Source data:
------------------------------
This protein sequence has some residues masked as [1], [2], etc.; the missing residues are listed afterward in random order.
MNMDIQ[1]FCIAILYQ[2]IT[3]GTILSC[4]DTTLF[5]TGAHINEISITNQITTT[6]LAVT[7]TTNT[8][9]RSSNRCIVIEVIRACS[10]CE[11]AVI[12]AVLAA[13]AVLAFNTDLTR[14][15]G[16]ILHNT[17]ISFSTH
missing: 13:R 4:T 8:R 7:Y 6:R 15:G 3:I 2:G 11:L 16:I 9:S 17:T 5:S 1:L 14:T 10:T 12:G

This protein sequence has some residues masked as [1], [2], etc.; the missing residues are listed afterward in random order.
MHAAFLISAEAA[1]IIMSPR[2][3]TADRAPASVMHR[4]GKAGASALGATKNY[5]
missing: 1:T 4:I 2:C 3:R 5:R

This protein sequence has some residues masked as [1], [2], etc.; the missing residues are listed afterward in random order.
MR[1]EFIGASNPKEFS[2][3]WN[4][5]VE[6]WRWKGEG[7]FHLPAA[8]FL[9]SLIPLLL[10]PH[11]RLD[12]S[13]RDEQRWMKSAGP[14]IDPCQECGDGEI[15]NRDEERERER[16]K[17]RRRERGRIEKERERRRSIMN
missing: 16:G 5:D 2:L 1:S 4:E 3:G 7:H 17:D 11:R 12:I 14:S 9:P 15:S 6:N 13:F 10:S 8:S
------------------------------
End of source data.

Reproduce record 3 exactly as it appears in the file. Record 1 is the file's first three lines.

This protein sequence has some residues masked as [1], [2], etc.; the missing residues are listed afterward in random order.
MR[1]EFIGASNPKEFS[2][3]WN[4][5]VE[6]WRWKGEG[7]FHLPAA[8]FL[9]SLIPLLL[10]PH[11]RLD[12]S[13]RDEQRWMKSAGP[14]IDPCQECGDGEI[15]NRDEERERER[16]K[17]RRRERGRIEKERERRRSIMN
missing: 16:G 5:D 2:L 1:S 4:E 3:G 7:H 17:D 11:R 12:I 14:S 9:P 15:S 6:N 13:F 10:S 8:S